This paper intends to discuss on the impact of fall in the crude oil prices on its demand from the perspective of petroleum exporting nations. The reasons responsible for the fall of oil prices have also been highlighted in the paper. Based on the discussion, it has been found that GDP of the concerning countries has significantly been affected due to the fall in crude oil prices.
The global crude oil price has dropped in June 2014 that marked an end to the four year stability in high oil prices that began in the late 1990s (Kilian and Murphy, 2014). According to the study, the decline in oil prices between June 2014 and Jan 2015 is the third largest in the past 30 years since the oil producing nations participated in the international trade (Etornam and Denis, 2015). The changes in the supply as well as the demand conditions are important but there were other factors such as a significant shift in the policy objectives of the Oil Producing and Exporting Countries (OPEC), less spillover of the geo-political risk factors and the appreciation of the US dollar (Reboredo and Rivera-Castro, 2013). The low oil prices within the economy would have a significant impact on the growth as well as the inflation. Moreover, weak oil prices are also expected to result a shift in the significant real income from the oil exporting countries to the oil importing countries (Baumeister and Peersman, 2013). The research aims at evaluating the impact of the fall in oil prices on the supply of crude oil by the petroleum exporting nations. It also provides the researcher with the scope to understand the causes for the fall in global crude oil prices.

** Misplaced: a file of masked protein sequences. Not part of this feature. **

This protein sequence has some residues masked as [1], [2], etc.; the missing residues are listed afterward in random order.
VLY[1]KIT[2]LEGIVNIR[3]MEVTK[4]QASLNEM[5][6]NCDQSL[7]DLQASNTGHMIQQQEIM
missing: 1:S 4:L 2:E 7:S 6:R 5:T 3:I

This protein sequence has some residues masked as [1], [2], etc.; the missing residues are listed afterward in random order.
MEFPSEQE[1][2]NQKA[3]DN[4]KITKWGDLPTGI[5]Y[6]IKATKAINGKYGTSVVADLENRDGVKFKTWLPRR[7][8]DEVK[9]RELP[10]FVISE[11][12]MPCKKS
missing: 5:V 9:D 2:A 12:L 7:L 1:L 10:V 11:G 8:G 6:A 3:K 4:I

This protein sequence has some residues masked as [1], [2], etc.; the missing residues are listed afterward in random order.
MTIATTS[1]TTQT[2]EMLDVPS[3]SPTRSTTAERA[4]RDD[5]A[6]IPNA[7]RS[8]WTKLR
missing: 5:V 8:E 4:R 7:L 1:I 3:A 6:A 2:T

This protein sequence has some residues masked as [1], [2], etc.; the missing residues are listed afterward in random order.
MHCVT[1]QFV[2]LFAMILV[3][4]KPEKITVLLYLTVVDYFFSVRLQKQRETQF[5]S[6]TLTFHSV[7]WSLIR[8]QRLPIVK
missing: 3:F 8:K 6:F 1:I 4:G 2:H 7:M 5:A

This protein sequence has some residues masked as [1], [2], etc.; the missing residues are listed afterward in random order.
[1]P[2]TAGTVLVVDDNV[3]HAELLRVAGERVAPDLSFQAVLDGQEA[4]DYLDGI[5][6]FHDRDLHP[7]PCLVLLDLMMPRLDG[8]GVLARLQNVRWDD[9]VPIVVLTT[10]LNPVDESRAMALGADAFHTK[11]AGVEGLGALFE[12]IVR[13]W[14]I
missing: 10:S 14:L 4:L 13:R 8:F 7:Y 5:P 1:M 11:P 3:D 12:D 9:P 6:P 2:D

Causes for the sharp decline in Oil Prices
The demand and supply conditions decides the long run trend for the oil prices, but in the short run, the expectations leads to the price fluctuations within the economy (Kilian and Lee, 2014). The expectation play a key role in the rise in demand for crude oil in the global market because, the countries expecting that the price of crude oil would rise in future would have high demand for crude oil in order to store it for future use (Singleton, 2013). On the contrary, there is a fall in the demand for crude oil in case the oil importing countries expect that the price of crude oil would fall in the future. The fall in price of oil was marked from $108 per barrel to $80 per barrel (Dube and Vargas, 2013).
However, the researchers have analysed that the sudden decline in the oil prices is due to the increase in supply of crude oil by the oil exporting countries. The production of crude oil has doubled in the recent years and as a result, the global oil supply growth has outweighed the global oil demand growth in the economy (Wang and Chueh, 2013). With the production of around 36 mb/d of which 30 mb/d is subject to the quota, as per the study, OPEC comprises of the 40% of global supply of crude oil and the supply is expected to rise in future (Chapman, 2014). The change in objectives of the oil production by OPEC is expected to increase the supply and the price would fall further.